- Basic anatomy & physiology of the singing voice
- Tools for solving common vocal issues
- Basic concepts of somatic vocal development
- A rudimentary history of vocal pedagogy
- Introduction to vocal qualities in various styles of singing using industry standard terms such as mix, belt, head, chest)
- Techniques for establishing sound
- Developing an effective practice routine
- Strategies on how to overcome performance and audition anxiety
- Fundamentals of diction
- Performance Polish – interpretation and expression
- Digital and online resources for the singer
- An introduction to sound amplification
- Information on vocal health and hygiene
This course will be presented in a series of lectures including practical exercises. The students will be provided with relevant reference material to form a source for further personal study and development. Students will have the opportunity to participate and practice techniques both individually and as a group.
Voice Master Class
Lecture and demonstration workshops will be held on topics related to vocal technique, pedagogy and the art of solo voice performance. Students will participate in the demonstration presented by Masters-qualified voice instructors and guest artists. Solo musical selections will be presented as part of the demonstration and workshop process.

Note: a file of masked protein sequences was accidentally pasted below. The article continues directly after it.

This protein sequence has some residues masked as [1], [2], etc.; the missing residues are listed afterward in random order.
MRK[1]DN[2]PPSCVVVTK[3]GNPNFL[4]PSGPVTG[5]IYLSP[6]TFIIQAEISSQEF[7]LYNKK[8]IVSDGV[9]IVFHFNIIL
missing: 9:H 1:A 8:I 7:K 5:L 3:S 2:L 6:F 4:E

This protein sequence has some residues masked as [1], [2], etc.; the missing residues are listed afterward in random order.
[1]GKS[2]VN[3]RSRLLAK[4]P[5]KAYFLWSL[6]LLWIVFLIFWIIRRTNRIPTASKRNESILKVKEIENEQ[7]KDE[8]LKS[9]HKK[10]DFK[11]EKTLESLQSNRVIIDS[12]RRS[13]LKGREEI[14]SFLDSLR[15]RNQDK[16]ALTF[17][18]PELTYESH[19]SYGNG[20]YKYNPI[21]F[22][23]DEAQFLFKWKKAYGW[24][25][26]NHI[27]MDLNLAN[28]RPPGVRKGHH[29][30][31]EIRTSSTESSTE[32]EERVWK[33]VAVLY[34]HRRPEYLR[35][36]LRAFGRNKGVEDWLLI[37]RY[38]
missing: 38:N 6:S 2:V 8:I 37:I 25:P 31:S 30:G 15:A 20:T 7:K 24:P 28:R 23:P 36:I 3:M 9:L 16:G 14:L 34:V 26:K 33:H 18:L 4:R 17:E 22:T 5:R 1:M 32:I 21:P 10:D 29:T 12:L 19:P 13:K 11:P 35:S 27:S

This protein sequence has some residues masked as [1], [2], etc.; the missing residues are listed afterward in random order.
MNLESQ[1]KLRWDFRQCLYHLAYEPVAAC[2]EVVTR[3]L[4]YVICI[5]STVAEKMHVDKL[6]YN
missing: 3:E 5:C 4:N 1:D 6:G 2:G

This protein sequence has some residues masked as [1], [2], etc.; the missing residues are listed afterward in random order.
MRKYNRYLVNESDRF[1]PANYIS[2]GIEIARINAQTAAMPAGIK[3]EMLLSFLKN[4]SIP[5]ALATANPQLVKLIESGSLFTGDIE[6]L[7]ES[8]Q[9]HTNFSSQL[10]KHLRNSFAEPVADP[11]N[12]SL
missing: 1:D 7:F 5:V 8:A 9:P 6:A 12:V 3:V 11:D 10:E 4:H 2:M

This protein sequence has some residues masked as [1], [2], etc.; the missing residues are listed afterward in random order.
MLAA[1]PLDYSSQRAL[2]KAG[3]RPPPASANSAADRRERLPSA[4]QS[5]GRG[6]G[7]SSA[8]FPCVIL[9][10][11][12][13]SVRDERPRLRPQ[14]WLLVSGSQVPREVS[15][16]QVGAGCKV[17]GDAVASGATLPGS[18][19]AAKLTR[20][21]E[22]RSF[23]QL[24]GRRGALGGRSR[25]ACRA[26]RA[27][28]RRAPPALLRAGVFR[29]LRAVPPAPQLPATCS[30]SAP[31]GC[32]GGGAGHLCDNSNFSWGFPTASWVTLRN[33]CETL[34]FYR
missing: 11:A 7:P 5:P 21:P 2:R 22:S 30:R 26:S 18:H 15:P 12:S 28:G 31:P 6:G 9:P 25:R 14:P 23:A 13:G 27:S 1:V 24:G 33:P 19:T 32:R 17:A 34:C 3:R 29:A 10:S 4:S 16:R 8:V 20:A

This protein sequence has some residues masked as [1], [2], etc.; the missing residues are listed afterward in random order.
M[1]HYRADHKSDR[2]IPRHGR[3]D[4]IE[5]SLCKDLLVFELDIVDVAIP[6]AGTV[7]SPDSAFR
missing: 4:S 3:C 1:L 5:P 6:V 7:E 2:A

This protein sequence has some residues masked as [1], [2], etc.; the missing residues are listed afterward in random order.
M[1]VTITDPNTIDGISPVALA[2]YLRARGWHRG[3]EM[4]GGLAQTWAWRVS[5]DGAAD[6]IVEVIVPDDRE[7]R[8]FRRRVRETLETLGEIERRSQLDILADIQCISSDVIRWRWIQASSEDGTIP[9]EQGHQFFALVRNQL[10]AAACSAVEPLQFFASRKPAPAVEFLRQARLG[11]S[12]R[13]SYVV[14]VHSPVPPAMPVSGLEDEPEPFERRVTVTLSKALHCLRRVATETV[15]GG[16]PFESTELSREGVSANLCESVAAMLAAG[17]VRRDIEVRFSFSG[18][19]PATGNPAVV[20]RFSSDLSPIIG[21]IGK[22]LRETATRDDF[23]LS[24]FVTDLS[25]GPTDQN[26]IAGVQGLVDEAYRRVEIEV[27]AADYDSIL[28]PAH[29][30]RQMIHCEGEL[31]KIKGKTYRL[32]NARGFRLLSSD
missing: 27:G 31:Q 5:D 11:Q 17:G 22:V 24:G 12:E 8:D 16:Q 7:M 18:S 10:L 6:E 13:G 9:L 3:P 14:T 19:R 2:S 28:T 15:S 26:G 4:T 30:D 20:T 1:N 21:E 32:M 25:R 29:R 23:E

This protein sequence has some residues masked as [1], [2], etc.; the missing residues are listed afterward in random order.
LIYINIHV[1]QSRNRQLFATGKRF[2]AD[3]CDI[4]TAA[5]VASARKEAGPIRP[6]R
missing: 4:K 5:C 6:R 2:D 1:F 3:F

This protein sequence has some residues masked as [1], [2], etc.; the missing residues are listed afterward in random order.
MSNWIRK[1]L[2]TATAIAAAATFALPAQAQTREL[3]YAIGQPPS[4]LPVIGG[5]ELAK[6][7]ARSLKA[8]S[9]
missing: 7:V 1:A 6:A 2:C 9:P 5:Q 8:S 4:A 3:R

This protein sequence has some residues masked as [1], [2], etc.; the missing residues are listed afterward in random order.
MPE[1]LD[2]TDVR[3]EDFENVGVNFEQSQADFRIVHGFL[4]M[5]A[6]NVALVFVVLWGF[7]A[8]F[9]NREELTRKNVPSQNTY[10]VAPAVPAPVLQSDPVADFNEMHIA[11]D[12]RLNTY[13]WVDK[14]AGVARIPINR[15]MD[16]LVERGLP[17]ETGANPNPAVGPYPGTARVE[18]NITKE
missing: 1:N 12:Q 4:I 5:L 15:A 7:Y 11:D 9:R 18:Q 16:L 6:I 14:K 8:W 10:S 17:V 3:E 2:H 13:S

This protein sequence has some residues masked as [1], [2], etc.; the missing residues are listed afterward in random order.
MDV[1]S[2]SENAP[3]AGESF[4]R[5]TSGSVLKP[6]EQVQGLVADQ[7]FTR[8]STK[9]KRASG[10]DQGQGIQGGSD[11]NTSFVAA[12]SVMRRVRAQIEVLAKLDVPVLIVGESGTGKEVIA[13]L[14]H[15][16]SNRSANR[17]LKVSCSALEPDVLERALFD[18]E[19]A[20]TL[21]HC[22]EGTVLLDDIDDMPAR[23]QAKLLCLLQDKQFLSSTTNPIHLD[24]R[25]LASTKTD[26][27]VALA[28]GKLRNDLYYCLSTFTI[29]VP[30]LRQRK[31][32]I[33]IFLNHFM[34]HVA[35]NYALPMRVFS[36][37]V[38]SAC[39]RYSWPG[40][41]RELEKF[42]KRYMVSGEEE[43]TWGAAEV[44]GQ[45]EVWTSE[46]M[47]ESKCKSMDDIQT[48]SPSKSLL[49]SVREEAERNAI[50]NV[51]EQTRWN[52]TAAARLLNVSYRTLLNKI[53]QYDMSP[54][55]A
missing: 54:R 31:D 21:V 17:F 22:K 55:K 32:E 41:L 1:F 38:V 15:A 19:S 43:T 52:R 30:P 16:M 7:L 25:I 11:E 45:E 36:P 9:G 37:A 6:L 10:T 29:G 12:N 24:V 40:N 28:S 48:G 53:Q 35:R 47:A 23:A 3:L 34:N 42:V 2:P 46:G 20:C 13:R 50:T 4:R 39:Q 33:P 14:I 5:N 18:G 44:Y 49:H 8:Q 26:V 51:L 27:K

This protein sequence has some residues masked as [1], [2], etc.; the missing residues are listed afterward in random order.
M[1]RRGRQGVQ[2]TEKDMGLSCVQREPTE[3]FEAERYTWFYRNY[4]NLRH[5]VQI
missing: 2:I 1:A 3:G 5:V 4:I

In the performing arts, there are two means of employment. One will either audition and work for an existing company or develop, create and produce their own work. A healthy and successful career quite often comprises both.
Each year our students are offered opportunities to perform in and with:
- Remembrance Day Tour
- New Works Festival (Year II Mentorship projects)
- Year II plays
- Year-end show
- Community Engagement and Outreach concerts and performances.
- and more!
All Year I and Year IIs will receive a Performance Evaluation for the school year based on production and presented work.
Each year, 2nd-year students are given the opportunity to work on a creative piece of their choosing in either Play-writing, Choreography, Vocal Ensemble Direction, Play Directing, Stage Management, or Music Theatre Creation. They can submit an application outlining their proposal for a project, either individually or as a part of a collaborative team. Applications are reviewed and selected by a panel of Mentors. Successful applicants are mentored through their development and rehearsal process, and they cast their project from the current student body. Successful projects are presented at the New Works Festival scheduled in the calendar year.